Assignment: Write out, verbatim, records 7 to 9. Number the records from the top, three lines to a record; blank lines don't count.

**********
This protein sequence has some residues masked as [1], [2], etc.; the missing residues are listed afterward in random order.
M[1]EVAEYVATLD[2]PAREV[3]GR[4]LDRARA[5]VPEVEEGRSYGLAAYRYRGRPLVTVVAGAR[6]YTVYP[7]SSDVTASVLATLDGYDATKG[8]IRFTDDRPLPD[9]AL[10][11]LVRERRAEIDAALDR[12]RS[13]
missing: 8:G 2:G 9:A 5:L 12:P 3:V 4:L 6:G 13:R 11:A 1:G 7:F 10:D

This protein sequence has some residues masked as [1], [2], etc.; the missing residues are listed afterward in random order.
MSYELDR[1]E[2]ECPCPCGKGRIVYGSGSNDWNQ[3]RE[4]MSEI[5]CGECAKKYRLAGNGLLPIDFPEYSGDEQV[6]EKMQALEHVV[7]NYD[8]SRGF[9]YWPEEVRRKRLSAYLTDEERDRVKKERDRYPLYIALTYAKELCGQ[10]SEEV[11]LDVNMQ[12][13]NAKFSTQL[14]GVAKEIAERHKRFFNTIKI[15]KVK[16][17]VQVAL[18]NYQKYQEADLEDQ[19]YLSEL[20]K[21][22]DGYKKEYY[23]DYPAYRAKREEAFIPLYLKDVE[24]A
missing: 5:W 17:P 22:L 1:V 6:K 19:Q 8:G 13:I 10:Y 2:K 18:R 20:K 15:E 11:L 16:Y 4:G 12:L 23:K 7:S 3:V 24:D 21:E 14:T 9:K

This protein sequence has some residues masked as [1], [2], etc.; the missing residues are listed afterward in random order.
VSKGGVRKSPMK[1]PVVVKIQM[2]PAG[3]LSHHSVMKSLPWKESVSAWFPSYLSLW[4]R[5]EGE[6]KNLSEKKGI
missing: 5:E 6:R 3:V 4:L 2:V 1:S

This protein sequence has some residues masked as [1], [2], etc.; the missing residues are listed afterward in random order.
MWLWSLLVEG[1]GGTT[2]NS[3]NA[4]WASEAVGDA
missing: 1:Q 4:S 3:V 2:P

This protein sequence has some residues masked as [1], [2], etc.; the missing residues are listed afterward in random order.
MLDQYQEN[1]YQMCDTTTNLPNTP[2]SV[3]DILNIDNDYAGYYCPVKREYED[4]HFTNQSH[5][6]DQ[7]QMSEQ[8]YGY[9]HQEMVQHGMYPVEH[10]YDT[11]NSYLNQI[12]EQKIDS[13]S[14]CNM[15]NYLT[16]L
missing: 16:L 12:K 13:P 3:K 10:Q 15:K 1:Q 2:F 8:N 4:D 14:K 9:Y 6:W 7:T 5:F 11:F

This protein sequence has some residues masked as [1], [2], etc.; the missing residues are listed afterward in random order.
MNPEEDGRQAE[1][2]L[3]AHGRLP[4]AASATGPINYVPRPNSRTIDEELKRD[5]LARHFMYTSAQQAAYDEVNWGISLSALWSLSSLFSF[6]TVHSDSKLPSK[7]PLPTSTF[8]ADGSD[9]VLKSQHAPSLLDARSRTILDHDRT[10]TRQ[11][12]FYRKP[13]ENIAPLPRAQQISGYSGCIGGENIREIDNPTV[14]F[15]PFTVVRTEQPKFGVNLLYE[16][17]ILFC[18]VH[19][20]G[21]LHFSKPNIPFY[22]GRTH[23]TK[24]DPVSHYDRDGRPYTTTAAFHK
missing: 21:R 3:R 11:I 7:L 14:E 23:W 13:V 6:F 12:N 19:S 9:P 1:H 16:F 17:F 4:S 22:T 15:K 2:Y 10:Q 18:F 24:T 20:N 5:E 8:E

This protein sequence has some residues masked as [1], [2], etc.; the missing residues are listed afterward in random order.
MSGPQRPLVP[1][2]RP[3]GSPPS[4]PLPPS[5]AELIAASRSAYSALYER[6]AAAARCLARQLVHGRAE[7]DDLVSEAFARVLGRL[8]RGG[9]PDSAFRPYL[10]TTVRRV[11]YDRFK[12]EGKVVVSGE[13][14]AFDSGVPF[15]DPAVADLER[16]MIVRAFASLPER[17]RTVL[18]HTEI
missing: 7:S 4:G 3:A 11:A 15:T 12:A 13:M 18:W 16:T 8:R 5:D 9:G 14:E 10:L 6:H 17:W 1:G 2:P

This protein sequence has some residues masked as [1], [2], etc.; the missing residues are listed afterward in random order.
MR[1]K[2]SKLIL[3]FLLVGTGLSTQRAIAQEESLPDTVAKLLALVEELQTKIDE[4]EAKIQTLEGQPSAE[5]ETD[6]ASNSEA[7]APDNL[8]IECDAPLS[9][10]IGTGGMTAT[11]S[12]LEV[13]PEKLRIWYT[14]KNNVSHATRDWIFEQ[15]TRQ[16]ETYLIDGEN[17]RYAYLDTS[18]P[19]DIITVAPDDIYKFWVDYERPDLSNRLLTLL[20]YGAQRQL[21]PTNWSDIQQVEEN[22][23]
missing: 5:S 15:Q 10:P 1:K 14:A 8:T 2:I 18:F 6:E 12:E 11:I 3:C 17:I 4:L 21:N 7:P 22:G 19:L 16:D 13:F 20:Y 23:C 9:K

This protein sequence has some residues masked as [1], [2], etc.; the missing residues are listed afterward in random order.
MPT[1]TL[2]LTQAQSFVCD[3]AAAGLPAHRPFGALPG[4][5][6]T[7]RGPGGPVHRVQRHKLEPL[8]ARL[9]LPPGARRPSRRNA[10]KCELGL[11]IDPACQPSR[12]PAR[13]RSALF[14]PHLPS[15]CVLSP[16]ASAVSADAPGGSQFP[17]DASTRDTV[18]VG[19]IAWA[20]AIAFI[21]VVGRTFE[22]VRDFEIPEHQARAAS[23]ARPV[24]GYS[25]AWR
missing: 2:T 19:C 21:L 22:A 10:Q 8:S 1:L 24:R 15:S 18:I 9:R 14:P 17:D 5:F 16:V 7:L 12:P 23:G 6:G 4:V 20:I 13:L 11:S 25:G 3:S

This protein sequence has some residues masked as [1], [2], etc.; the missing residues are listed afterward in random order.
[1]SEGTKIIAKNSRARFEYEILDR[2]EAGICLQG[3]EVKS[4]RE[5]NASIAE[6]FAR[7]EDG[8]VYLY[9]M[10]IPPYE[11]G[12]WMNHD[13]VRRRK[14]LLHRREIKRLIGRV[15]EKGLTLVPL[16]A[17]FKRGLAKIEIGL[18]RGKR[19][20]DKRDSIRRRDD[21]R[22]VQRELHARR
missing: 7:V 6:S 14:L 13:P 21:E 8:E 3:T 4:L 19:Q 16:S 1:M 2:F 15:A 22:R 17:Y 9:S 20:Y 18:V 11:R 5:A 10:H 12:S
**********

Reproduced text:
This protein sequence has some residues masked as [1], [2], etc.; the missing residues are listed afterward in random order.
MSGPQRPLVP[1][2]RP[3]GSPPS[4]PLPPS[5]AELIAASRSAYSALYER[6]AAAARCLARQLVHGRAE[7]DDLVSEAFARVLGRL[8]RGG[9]PDSAFRPYL[10]TTVRRV[11]YDRFK[12]EGKVVVSGE[13][14]AFDSGVPF[15]DPAVADLER[16]MIVRAFASLPER[17]RTVL[18]HTEI
missing: 7:S 4:G 3:A 11:A 15:T 12:A 13:M 18:W 16:T 8:R 5:D 9:G 14:E 10:L 6:H 17:W 1:G 2:P

This protein sequence has some residues masked as [1], [2], etc.; the missing residues are listed afterward in random order.
MR[1]K[2]SKLIL[3]FLLVGTGLSTQRAIAQEESLPDTVAKLLALVEELQTKIDE[4]EAKIQTLEGQPSAE[5]ETD[6]ASNSEA[7]APDNL[8]IECDAPLS[9][10]IGTGGMTAT[11]S[12]LEV[13]PEKLRIWYT[14]KNNVSHATRDWIFEQ[15]TRQ[16]ETYLIDGEN[17]RYAYLDTS[18]P[19]DIITVAPDDIYKFWVDYERPDLSNRLLTLL[20]YGAQRQL[21]PTNWSDIQQVEEN[22][23]
missing: 5:S 15:Q 10:P 1:K 14:A 8:T 2:I 18:F 6:E 12:E 11:I 3:C 17:I 4:L 21:N 7:P 22:G 19:L 16:D 13:F 20:Y 23:C 9:K

This protein sequence has some residues masked as [1], [2], etc.; the missing residues are listed afterward in random order.
MPT[1]TL[2]LTQAQSFVCD[3]AAAGLPAHRPFGALPG[4][5][6]T[7]RGPGGPVHRVQRHKLEPL[8]ARL[9]LPPGARRPSRRNA[10]KCELGL[11]IDPACQPSR[12]PAR[13]RSALF[14]PHLPS[15]CVLSP[16]ASAVSADAPGGSQFP[17]DASTRDTV[18]VG[19]IAWA[20]AIAFI[21]VVGRTFE[22]VRDFEIPEHQARAAS[23]ARPV[24]GYS[25]AWR
missing: 2:T 19:C 21:L 22:A 10:Q 8:S 1:L 24:R 15:S 18:I 9:R 14:P 17:D 5:F 16:V 7:L 12:P 23:G 6:G 4:V 20:I 13:L 11:S 25:G 3:S